You can quickly make music using presets, loop libraries, sample packs, etc. But you’re not necessarily comfortable with this approach and are unsure about whether or not it’s “cheating.”
There is a lot of disagreement and strong opinion about whether or not you can really take credit for your original music if you’re not also programming your own sounds. Some electronic musicians are also highly skilled synthesizer programmers and/or sample manipulators, and they talk with pride about how the first thing they do when they get a new piece of equipment is erase all of the presets. Often, the underlying philosophy behind this approach to composition emphasizes sound as the principal parameter of the music. Many musicians who focus intensely on sound design also work with a fairly restricted harmonic, melodic, and rhythmic palette. For them, it is timbre choices that largely define their artistic signature. This is common in, for example, minimal techno and some experimental styles.
On the other end of the spectrum are electronic musicians who have no interest in sound design and instead create their music entirely by assembling existing loops and samples. For these musicians, the focus is generally more on harmony, melody, and rhythm, and less on timbre. This is not to suggest that the sounds are arbitrarily chosen or used without care, but rather that there may be a range of acceptable sounds for a particular song part, and that the notes are given more compositional attention than the sounds. This is common in, for example, trance and some house music. In an abstract sense, this is also common in more conventional genres such as classical music or rock. In these genres, the available selection of instruments (and thus the essential palette of sounds) is generally a defining characteristic of the genre, and the composition is then largely about using those instruments in the service of melody, harmony, rhythm, and form.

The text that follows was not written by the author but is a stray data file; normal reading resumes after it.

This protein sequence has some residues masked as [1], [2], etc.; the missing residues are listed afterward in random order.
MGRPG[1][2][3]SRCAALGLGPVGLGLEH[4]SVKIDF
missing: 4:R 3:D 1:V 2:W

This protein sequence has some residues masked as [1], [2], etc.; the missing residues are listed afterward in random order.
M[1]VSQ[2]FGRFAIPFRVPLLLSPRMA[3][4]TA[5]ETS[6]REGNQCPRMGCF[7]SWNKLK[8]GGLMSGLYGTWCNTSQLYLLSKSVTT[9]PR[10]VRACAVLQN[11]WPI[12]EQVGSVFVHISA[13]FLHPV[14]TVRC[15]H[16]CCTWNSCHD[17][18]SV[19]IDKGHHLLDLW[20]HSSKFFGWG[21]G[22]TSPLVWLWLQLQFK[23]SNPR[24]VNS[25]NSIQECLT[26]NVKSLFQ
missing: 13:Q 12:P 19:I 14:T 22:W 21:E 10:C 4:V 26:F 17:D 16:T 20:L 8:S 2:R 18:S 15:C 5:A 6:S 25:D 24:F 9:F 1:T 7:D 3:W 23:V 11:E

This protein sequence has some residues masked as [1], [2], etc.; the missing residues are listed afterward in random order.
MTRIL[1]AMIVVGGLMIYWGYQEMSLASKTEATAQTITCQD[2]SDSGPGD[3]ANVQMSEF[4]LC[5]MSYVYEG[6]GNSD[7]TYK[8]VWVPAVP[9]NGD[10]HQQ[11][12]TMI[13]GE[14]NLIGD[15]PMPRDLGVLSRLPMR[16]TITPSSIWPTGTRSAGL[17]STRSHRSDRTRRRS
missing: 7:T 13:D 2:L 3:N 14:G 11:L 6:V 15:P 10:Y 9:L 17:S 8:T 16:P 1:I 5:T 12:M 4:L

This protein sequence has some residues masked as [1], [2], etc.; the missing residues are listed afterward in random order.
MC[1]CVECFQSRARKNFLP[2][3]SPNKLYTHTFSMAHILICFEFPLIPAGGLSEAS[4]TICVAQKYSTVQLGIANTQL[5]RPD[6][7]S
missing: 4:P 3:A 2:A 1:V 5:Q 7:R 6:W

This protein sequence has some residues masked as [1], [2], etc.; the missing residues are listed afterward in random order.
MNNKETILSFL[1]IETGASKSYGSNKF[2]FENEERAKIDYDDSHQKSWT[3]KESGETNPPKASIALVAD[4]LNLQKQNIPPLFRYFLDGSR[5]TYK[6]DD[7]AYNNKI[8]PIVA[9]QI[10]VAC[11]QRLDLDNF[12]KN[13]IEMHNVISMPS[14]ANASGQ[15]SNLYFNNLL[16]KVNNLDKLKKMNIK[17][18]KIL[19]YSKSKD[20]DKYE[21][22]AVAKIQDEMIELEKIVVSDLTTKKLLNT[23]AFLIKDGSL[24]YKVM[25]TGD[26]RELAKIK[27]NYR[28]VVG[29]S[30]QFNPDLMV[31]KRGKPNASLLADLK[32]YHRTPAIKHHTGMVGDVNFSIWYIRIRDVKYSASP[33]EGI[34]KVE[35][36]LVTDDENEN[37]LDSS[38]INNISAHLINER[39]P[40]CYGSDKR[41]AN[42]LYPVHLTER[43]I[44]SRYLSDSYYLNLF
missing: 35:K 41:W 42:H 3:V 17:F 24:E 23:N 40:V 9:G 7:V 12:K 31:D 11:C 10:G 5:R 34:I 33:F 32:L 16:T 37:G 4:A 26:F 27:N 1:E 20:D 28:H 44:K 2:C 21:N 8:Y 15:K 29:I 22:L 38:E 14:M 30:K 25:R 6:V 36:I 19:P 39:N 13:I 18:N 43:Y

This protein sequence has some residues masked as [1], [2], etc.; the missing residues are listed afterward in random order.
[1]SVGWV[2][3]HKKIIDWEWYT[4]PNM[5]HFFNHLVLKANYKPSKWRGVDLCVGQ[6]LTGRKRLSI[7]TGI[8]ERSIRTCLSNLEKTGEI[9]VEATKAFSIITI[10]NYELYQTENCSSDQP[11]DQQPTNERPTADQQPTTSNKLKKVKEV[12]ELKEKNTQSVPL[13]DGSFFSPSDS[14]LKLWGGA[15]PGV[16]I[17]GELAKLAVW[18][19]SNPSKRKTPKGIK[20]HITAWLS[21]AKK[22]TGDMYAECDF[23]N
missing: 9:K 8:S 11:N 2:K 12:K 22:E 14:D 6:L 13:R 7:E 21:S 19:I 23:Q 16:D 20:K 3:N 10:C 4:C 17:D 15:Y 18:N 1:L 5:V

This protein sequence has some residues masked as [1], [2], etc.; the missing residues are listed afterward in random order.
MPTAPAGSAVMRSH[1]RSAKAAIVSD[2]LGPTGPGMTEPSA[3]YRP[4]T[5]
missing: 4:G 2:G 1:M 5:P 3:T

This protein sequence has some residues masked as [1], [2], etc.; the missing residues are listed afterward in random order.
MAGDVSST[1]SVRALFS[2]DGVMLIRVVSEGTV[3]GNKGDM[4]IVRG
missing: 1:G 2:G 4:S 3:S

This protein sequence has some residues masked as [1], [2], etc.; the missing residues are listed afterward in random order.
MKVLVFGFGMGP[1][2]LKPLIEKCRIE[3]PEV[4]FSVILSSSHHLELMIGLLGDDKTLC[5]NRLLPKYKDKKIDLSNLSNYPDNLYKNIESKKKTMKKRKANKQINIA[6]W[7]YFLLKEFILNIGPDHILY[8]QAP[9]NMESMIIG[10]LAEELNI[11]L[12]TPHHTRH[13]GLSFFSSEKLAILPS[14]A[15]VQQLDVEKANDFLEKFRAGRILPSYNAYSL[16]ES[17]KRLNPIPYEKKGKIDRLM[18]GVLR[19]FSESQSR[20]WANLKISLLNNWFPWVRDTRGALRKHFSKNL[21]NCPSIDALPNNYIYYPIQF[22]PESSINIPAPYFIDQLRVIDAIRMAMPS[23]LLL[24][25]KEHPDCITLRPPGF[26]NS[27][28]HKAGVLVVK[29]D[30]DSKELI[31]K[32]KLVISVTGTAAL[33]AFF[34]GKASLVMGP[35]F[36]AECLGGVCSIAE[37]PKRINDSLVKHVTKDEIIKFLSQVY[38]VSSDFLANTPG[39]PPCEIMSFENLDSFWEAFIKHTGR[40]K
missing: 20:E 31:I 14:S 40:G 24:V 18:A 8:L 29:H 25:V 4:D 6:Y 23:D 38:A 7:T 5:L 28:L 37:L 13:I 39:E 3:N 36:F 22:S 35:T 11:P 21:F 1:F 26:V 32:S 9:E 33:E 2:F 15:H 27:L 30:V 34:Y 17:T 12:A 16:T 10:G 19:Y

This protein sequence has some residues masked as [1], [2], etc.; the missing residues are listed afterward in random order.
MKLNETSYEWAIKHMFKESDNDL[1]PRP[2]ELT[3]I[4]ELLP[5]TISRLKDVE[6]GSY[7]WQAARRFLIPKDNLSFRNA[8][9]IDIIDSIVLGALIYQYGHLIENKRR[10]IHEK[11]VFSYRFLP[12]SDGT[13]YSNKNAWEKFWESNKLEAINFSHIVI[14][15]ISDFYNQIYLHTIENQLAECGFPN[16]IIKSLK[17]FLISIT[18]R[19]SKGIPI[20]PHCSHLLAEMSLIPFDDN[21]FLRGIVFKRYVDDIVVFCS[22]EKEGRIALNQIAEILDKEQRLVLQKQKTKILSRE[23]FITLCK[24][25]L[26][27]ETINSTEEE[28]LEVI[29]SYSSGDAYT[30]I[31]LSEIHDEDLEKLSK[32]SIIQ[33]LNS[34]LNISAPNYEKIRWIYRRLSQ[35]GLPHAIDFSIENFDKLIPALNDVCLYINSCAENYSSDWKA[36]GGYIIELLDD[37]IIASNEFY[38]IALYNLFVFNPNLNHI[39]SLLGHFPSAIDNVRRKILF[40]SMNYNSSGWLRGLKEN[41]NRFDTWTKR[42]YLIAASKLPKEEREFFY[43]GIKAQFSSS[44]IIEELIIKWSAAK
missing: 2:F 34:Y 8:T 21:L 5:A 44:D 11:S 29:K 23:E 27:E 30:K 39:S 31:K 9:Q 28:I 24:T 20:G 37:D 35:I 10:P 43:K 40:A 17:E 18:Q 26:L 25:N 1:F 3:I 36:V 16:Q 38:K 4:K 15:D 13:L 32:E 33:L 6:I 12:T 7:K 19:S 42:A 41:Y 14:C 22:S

Which approach is the right one? Perhaps neither. Consider, instead, a middle ground between the two that can maximize musical productivity while minimizing the feeling that you’re not taking enough ownership of your music.
Instead of approaching sound design as an all-or-nothing endeavor, use presets, samples, and loops as the point of departure for each song part, but with the implicit understanding that you will devote some part of your music-making time to fine-tuning the sounds to suit your particular taste and needs. Purists may always start from a synthesizer’s default preset, but this feels like an unnecessary and time-consuming restriction. It means starting from the same state of controls, regardless of intended musical context, and then gradually tuning the sound “outwards” to gain distance from the default. Instead, consider beginning the writing process by using a preset that is at least in the same family as the instrument you’re writing for. If you’re working on a bass line, for example, explore your synthesizer’s bass presets—guilt free. Once you’ve found one that’s as close as possible to the sound you imagine in your head, work on the other parameters of the part: the melody, rhythm, etc. Then, after you have some music underway, come back to the sound again and begin tweaking it so that it takes on your own unique signature.
For musicians with absolutely no sound design experience, this may sound like an intimidating process. But once you learn just the very basics of synthesizer theory, you’ll find that this knowledge can be applied to almost any synthesizer. For example, filters and basic ADSR envelope controls can be found on almost any hardware or software synth or sampler. And by using nothing more than these parameters— this is usually no more than six total controls—you can come up with a huge range of variations from a given preset.
Commit at least enough of your music-making time to sound design so that you can be proud of the sounds you use. For the truly discerning electronic musician, it’s unlikely that any preset will ever be the perfect choice for their particular musical context. But it might be close. From there, you may need only a few tweaks before you’ve found something that is uniquely your own.